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John Edwards' Wife to Hold Press Conference; Suffer the Children; Smokey Mess; Phil Spector Trial

Aired March 21, 2007 - 23:00   ET


ANDERSON COOPER, CNN ANCHOR: John Roberts in New York -- John.
JOHN ROBERTS, CNN SENIOR NATIONAL CORRESPONDENT: Hi Anderson. I'm sorry. I was just getting an update there. That's -- you heard the phone ringing just before the top of the hour. My apologies.

We've got some breaking news, Anderson. It involves John Edwards, former Democratic Senator from North Carolina currently running for president, running third in most of the polls.

I just got off the phone with somebody close to John Edwards. Apparently here's what happened. On Monday his wife, Elizabeth, who you'll remember after the 2004 campaign was diagnosed with breast cancer and was treated for that. They believed that it was in remission, had a doctor's appointment.

She was told on Tuesday that she needed to come back and see the doctor again today. John Edwards was in Iowa, a series of campaign events. He cut short that schedule to fly back to be with her. They went to the doctor together today and this press conference tomorrow is related to the results of that doctor's appointment that Elizabeth Edwards had today.

Now, the campaign is not saying anything as far as what they are going to say tomorrow, but people close to John Edwards tell me tonight that this is not going to be a moment where she comes out and says everything is fine.

So, I mean you could interpolate from that that perhaps there was some bad news from the doctor. We can't say that for sure, just basically reading into what I'm being told from people who know the two of them quite well.

So, it is definitely a medical condition related to Elizabeth Edwards that they'll be talking about at this press conference tomorrow. So, as I said I don't want to say that it's bad news, but let's put it this way, she's not coming out to give good news.

So, Anderson, we're going to keep following this story. Some breaking news about Presidential Candidate John Edwards and his wife, Elizabeth.

Certainly our prayers are with them both, as they were when she was diagnosed with breast cancer and went through treatment. But we're going to have to wait just a little bit longer, Anderson, to be able to tell you 100 percent what this is all. But right now let's go back to you in Phnom Penh -- Anderson.

COOPER: Yes, we obviously don't want to go down the road of speculation on something like this.

John, just talking about his campaign, how is his campaign going to the political watchers you've been talking to?

ROBERTS: It's going very well, Anderson. You know, he certainly doesn't have, you know, the same level of attention being paid to him now that Hillary Clinton and Barack Obama do.

But in Iowa, for example, he's doing very well. He's got a lot of money behind him. He's running on a platform that's adjusted a little bit from the way that he was running in the early going in 2004, before he became the running mate.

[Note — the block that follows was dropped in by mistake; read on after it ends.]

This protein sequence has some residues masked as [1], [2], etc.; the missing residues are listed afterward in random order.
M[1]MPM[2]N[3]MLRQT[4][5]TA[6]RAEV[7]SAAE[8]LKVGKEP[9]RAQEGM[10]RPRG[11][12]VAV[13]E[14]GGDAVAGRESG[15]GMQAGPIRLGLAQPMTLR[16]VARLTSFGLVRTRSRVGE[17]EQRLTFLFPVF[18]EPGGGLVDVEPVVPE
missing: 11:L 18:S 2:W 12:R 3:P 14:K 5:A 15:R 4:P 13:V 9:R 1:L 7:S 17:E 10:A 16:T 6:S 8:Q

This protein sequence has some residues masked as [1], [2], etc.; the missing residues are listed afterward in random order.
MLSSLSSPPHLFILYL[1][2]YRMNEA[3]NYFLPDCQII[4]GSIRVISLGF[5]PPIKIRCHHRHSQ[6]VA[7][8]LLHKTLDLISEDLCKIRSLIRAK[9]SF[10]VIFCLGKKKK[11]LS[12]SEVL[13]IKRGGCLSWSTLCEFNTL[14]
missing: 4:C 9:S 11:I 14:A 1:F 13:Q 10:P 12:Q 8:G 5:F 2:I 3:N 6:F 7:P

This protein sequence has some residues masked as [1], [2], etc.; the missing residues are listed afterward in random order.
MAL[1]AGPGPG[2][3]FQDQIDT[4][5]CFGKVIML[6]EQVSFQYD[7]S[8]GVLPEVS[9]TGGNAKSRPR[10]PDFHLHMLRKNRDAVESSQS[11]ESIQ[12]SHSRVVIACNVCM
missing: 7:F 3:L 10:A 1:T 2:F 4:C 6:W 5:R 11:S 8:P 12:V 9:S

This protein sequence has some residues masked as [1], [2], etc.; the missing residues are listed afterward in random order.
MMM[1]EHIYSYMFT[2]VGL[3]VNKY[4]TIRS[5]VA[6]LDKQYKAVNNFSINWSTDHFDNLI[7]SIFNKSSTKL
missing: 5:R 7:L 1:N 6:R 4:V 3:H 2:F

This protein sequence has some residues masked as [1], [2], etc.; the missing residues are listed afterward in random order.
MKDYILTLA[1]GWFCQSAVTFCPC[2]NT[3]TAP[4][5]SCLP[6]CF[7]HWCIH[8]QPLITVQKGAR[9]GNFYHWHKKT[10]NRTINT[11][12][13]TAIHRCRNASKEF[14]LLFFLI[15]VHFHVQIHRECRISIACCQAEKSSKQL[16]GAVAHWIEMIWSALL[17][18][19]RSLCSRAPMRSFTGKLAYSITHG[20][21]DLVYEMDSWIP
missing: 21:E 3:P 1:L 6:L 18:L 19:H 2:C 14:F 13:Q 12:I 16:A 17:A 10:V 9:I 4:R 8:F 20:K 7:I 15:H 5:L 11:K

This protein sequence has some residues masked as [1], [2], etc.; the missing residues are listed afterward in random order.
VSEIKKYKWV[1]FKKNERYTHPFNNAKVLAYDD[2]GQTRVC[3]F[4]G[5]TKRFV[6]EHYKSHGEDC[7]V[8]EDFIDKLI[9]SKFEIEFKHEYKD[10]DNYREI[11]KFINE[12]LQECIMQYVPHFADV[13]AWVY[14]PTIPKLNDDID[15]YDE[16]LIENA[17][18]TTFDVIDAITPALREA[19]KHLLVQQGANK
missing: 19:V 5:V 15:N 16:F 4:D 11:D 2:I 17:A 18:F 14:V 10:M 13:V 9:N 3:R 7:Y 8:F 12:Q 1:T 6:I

Just yesterday he unveiled a big energy plan, so he's going down the road of a lot of things that a lot of people who are the base of the Democratic Party really like.

And again, the fact that he's polling well in some of these really important states like Iowa means that he's definitely still alive.

And there's so far to go in this race, as well, that it's possible for the frontrunners to falter. And John Edwards is there in a very, very solid place. He likes being where he is right now. He says he's learned a lot after running for vice president in the 2004 campaign. He thinks that he's in a good place. So definitely had a real chance, a real shot at the nomination here.

We don't know what this is going to mean as far as his campaign goes. That's going to have to wait until tomorrow. But again, hearing that perhaps it's a negative medical news about his dear wife, Elizabeth, and the campaign is going to wait until this press conference tomorrow to sort of unveil this all and tell us what it means for the campaign.

But definitely his campaign was running very strong, had a lot of support -- Anderson.

COOPER: We'll, of course, bring that press conference to you live.

John Roberts, thanks for that. We'll come back to you shortly.

COOPER: As we said at the top o the program, we are in Phnom Penh, Cambodia. And we're looking at not only the trade in animals, the illegal trade of animals and animal parts, but in human trafficking, literally the buying and selling of young women and children.

So many of the people forced into the sex industry are in fact children. The U.N. estimates at least 25 percent of the prostitutes working here are under the age of 17. Cambodia, though, is far from the only place, of course, where young lives are exploited and sacrificed.

In Iraq -- in this case we're talking about terrorists using children. There was an attack in the capital over the weekend. CNN's Michael Ware has been investigating this troubling, new twist. He joins me from Baghdad -- Michael.

MICHAEL WARE, CNN CORRESPONDENT: Yes, Anderson, what we have is an American general claims that U.S. troops allowed a car bomb through a checkpoint because they saw kids in the backseat.

Now, of course, there's been no confirmation of this and it's very hard for anyone to know exactly what went on here. But the use of children as decoys for a suicide bomber, if that in fact has happened, obviously is an incredibly heinous thing.